Exits

Don’t be surprised to see substantially more companies using Regulation A to sell securities through public solicitation of investors beginning June 19, when the SEC’s new “Regulation A+” rules take effect. Why? The new “Reg A+” provides a new option for “mini-IPOs,” allowing companies to raise up to $50 million from investors in unregistered public offerings. Angels benefit it two ways. This is another opportunity to invest or it can help their portfolio companies secure the funding needed to take them to the next level. 

By Bethann Kassman, CEO of Go Beyond Network, an ACA member angel group in Naples, Florida, which is part of an international angel organization Go Beyond Investing, which completed a study of the financial returns and experiences of its member angels in Europe and the United States.  To download the report, go to https://go-beyond.biz/ and click on “download report”.

Go Beyond Investing, the international business angel platform, recently launched The Go Beyond Investor Report: Introducing Angel Investing as an Asset Class for All Investors. The Report, based on six years of data, shows that taking a portfolio approach is critical but not sufficient for delivering success to angels and the entrepreneurs they back. In addition, there must be tools to educate investors both in a learning environment and “on the job”; ability to invest with small tickets; access to deals that have benchmarked valuations and terms; mechanisms to leverage the community intelligence and professional deal leadership certification and compensation.

By Bill Payne, Frontier Angel Funds

Three outcomes dominate exits of angel-funded companies:

  • Dead bugs – Startups that go out of business, returning less-than-invested capital to angels (usually zero).
  • Positive exits – Companies that liquidate with capital gains to investors, usually via a cash sale to a larger company.  While IPOs are possible, they are very rare for angel-funded companies.  The exits can range from simply return of capital to wildly exiting multiples.
  • The living dead – These companies continue indefinitely to operate with internally generated cash without pursuing an exit.  By intention or due to market forces, these entrepreneurs turn what at first appeared to be a high-growth opportunity into a lifestyle company, that is, a company that meets payroll for all employees but does not demonstrate sufficient upside potential to attract buyers.  Such companies are going sideways and, as such, offer no opportunities to angels to harvest their investment – not even to write off their investment.  There are also examples of entrepreneurs who “get comfortable” with the income provided by their startup companies and simply choose not to pursue an exit.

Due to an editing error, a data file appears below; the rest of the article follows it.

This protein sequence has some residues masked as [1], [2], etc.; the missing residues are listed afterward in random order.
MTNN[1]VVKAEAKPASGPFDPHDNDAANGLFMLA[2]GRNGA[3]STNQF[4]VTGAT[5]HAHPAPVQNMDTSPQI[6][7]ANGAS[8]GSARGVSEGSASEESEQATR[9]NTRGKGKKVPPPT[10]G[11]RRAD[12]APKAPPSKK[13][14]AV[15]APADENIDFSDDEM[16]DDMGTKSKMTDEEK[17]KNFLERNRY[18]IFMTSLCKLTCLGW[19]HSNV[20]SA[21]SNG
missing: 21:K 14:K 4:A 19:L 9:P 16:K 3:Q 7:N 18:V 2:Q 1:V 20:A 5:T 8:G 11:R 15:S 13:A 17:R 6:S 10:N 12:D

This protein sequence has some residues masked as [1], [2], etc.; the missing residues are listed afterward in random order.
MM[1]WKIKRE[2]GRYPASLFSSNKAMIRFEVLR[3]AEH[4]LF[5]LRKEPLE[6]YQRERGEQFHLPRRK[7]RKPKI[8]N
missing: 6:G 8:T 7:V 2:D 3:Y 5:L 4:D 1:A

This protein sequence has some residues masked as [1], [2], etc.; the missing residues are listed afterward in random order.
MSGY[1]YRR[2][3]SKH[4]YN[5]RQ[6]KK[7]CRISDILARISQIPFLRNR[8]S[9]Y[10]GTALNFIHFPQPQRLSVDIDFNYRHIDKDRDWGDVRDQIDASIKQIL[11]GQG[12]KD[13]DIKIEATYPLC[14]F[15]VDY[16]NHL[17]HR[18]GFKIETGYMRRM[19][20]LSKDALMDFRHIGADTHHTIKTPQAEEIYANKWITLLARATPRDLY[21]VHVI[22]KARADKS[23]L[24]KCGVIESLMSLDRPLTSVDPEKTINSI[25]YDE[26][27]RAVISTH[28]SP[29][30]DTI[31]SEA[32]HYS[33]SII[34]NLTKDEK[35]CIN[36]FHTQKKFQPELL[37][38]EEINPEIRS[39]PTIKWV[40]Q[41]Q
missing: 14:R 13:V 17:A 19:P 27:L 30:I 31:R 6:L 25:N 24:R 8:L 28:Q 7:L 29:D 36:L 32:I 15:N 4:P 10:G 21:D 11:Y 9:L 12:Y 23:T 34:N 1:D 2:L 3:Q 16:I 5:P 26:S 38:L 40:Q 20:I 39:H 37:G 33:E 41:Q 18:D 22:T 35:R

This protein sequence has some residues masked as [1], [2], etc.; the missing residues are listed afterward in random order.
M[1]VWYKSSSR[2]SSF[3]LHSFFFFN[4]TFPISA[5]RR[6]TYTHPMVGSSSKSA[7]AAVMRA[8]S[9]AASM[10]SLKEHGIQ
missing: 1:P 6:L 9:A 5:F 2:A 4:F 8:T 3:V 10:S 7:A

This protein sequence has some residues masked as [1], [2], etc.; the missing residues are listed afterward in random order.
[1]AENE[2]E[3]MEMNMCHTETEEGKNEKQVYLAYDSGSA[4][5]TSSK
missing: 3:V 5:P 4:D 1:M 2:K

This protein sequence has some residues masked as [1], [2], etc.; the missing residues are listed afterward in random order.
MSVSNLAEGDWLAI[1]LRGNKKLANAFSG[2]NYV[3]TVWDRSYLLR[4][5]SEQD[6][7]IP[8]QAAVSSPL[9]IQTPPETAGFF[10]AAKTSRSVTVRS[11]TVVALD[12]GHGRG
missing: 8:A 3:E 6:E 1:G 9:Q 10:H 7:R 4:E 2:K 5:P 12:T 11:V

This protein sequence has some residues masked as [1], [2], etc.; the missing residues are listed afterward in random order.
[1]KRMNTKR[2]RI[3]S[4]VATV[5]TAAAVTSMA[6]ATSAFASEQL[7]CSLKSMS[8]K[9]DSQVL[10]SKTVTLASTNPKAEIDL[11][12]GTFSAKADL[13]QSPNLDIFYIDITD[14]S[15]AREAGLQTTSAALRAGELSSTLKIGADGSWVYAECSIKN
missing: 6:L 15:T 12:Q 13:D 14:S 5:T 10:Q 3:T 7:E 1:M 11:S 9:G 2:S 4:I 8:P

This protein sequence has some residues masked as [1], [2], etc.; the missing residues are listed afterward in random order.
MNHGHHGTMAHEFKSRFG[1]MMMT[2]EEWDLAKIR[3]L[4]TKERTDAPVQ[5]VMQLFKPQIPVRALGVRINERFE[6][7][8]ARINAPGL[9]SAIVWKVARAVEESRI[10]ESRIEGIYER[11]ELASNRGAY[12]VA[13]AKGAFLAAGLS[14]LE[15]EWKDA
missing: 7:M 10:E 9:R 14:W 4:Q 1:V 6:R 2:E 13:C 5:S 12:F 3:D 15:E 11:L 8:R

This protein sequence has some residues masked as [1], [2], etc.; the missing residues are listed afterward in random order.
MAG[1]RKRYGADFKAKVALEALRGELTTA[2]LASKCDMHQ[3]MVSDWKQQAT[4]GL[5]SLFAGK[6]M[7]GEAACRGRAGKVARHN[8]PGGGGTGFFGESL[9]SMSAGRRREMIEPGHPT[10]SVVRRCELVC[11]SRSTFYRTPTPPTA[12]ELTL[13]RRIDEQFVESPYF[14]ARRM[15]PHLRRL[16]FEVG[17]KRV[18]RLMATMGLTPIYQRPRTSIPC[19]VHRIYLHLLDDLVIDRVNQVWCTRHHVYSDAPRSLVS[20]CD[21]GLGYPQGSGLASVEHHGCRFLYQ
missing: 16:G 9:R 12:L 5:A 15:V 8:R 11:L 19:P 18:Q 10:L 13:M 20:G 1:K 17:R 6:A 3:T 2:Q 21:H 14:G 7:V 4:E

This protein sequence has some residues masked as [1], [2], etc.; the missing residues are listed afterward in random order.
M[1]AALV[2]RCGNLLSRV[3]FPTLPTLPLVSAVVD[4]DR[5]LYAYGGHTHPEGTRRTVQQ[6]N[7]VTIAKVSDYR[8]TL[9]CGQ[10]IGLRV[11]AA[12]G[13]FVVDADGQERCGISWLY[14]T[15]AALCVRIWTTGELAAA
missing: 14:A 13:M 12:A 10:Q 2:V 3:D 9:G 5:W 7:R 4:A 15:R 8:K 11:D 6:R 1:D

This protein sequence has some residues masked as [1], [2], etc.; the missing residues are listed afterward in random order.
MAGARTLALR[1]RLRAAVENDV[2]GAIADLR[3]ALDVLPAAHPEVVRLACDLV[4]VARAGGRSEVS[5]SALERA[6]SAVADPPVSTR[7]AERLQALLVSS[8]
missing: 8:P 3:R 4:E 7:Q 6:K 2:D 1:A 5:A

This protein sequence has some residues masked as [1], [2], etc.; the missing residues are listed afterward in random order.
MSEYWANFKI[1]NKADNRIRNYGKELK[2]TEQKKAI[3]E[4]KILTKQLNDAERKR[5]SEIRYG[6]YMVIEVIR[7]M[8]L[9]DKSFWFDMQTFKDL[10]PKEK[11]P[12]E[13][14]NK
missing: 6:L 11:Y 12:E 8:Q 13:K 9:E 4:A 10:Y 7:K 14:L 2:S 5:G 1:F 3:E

By: Marianne Hudson, ACA Executive Director

The SEC unanimously approved a new rule, dubbed “Reg A+,” on March 25th.  The rule allows companies to raise up to $50 million from the general public in unregistered public offerings, building on a part of the JOBS Act passed by Congress in 2012.  Issuers may begin using this rule in about 60 days.

Many ACA members have asked what Reg A+ means for angels and the early stage investing community, especially given some blogs and media stories with a wide variety of interpretations.  This post provides basics about the new rule, and ACA is following up with two activities:  a special breakfast briefing at the ACA Summit on the new rules, led by law firm Reed Smith and ACA’s policy advisory council of attorneys is preparing a deeper information piece for ACA members.

By: Jeff Solomon, CPA, CVA, Managing Partner, Katz Nannis + Solomon, PC

Early stage investors are often asked to sit on boards, and many sets of investment terms require that outside investors sit on the key board committees.  But what’s involved in being on an Audit Committee, and how do you do it right?  Let’s take a look at examples of an effective working relationship with the auditor and the types of questions you should be asking your auditors when you meet to add value to the governance process and to the company you represent:

As we say goodbye to 2014 and jump in to 2015, we would like to add our congratulations to all ACA members with recent growth, investments, and exit news!   Here are a few recent stories below:

Big Returns!

Welcome to Angel Insights, the new blog of the Angel Capital Association. We want to use this blog for more dialogue with our member investors, but also to engage with the startup funding and support community, policy makers, and others interested in active angel investment and the innovative startups angels support with money and expertise.

This week and over the coming months, Angel Insights will include postings from me as ACA's Executive Director, but also from ACA Chairman David Verrill and members of ACA's Board of Directors. We also plan to include some of the great blog posts from our members and partners.

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New Look, Continued Commitment by Emily Angold  on  September 21
Kevin Learned: Entrepreneur, Teacher, Angel by Emily Angold  on  September 04
Five Ways Angel Investing Gave Me Wings by Kelley Skoloda (Blue Tree Allied Angels)  on  August 31